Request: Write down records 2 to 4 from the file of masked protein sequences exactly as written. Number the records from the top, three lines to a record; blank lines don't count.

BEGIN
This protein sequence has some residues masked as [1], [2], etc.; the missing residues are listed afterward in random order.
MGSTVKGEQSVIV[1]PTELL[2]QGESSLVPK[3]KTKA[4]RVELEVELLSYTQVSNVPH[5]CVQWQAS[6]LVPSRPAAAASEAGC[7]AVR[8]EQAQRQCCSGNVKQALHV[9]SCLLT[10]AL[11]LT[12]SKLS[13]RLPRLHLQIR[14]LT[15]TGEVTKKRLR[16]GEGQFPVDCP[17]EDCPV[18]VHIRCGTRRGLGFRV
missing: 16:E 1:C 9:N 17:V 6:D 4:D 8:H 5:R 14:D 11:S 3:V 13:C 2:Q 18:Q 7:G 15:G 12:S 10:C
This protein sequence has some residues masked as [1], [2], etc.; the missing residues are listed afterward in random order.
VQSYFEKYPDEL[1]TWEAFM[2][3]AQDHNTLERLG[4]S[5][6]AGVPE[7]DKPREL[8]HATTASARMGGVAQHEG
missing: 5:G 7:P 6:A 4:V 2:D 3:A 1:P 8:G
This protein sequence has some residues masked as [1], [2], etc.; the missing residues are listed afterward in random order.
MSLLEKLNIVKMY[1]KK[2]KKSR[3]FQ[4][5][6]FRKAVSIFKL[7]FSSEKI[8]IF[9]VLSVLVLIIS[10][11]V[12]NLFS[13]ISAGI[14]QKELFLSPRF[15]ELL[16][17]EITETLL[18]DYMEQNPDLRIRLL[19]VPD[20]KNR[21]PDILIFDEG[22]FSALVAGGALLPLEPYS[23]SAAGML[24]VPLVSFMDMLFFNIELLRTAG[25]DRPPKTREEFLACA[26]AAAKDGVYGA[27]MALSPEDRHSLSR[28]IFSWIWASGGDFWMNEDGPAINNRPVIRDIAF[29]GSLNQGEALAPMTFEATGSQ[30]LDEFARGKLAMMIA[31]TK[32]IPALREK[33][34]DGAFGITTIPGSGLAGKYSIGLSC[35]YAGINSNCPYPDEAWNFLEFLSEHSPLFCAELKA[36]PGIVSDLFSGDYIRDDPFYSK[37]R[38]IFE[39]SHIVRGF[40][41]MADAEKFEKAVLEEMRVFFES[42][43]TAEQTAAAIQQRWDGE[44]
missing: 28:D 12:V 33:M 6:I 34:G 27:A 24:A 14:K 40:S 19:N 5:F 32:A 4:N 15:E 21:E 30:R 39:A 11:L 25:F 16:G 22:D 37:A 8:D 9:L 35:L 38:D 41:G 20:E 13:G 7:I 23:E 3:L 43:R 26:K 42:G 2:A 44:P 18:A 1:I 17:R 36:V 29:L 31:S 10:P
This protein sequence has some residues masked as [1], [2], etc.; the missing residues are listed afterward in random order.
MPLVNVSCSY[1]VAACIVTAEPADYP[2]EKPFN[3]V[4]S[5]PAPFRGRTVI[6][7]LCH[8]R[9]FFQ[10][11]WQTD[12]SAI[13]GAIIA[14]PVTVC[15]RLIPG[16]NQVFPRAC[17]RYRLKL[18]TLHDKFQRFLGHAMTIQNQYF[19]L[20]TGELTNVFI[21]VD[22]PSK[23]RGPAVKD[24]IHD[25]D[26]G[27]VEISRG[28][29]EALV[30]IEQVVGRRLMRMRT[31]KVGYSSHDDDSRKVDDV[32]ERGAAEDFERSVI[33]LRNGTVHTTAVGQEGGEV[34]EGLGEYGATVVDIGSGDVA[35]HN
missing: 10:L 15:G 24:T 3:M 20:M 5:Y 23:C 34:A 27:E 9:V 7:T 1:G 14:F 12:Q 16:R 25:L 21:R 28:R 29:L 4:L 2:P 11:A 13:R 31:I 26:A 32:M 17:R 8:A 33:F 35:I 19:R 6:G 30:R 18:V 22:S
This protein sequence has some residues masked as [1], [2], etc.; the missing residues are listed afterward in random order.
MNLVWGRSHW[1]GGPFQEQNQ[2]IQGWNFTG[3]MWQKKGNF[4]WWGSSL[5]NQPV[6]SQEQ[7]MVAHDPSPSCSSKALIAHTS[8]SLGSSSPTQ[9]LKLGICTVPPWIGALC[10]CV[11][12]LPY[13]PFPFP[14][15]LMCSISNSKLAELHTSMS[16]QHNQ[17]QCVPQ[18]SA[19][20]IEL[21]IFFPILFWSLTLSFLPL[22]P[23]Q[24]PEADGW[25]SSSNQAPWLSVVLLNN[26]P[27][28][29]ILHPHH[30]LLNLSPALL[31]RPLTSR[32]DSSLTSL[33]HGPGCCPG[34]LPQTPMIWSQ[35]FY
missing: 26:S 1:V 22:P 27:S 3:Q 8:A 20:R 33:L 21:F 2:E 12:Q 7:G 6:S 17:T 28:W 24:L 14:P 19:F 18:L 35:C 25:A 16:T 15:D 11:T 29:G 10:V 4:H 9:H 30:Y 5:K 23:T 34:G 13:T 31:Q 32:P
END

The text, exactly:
This protein sequence has some residues masked as [1], [2], etc.; the missing residues are listed afterward in random order.
VQSYFEKYPDEL[1]TWEAFM[2][3]AQDHNTLERLG[4]S[5][6]AGVPE[7]DKPREL[8]HATTASARMGGVAQHEG
missing: 5:G 7:P 6:A 4:V 2:D 3:A 1:P 8:G
This protein sequence has some residues masked as [1], [2], etc.; the missing residues are listed afterward in random order.
MSLLEKLNIVKMY[1]KK[2]KKSR[3]FQ[4][5][6]FRKAVSIFKL[7]FSSEKI[8]IF[9]VLSVLVLIIS[10][11]V[12]NLFS[13]ISAGI[14]QKELFLSPRF[15]ELL[16][17]EITETLL[18]DYMEQNPDLRIRLL[19]VPD[20]KNR[21]PDILIFDEG[22]FSALVAGGALLPLEPYS[23]SAAGML[24]VPLVSFMDMLFFNIELLRTAG[25]DRPPKTREEFLACA[26]AAAKDGVYGA[27]MALSPEDRHSLSR[28]IFSWIWASGGDFWMNEDGPAINNRPVIRDIAF[29]GSLNQGEALAPMTFEATGSQ[30]LDEFARGKLAMMIA[31]TK[32]IPALREK[33][34]DGAFGITTIPGSGLAGKYSIGLSC[35]YAGINSNCPYPDEAWNFLEFLSEHSPLFCAELKA[36]PGIVSDLFSGDYIRDDPFYSK[37]R[38]IFE[39]SHIVRGF[40][41]MADAEKFEKAVLEEMRVFFES[42][43]TAEQTAAAIQQRWDGE[44]
missing: 28:D 12:V 33:M 6:I 34:G 27:A 24:A 14:K 40:S 19:N 5:F 32:A 4:N 15:E 21:E 30:R 39:A 11:L 25:F 16:G 22:D 37:A 8:D 9:L 35:L 38:D 41:G 20:E 13:G 7:I 23:E 3:L 43:R 26:K 42:G 2:A 44:P 18:A 1:I 17:R 36:V 29:L 31:S 10:P
This protein sequence has some residues masked as [1], [2], etc.; the missing residues are listed afterward in random order.
MPLVNVSCSY[1]VAACIVTAEPADYP[2]EKPFN[3]V[4]S[5]PAPFRGRTVI[6][7]LCH[8]R[9]FFQ[10][11]WQTD[12]SAI[13]GAIIA[14]PVTVC[15]RLIPG[16]NQVFPRAC[17]RYRLKL[18]TLHDKFQRFLGHAMTIQNQYF[19]L[20]TGELTNVFI[21]VD[22]PSK[23]RGPAVKD[24]IHD[25]D[26]G[27]VEISRG[28][29]EALV[30]IEQVVGRRLMRMRT[31]KVGYSSHDDDSRKVDDV[32]ERGAAEDFERSVI[33]LRNGTVHTTAVGQEGGEV[34]EGLGEYGATVVDIGSGDVA[35]HN
missing: 10:L 15:G 24:T 3:M 20:M 5:Y 23:C 34:A 27:E 9:V 7:T 1:G 14:F 12:Q 16:R 25:L 21:R 28:R 29:L 4:L 2:P 11:A 13:R 31:I 26:A 32:M 17:R 8:A 33:F 35:I 19:R 6:G 30:R 18:V 22:S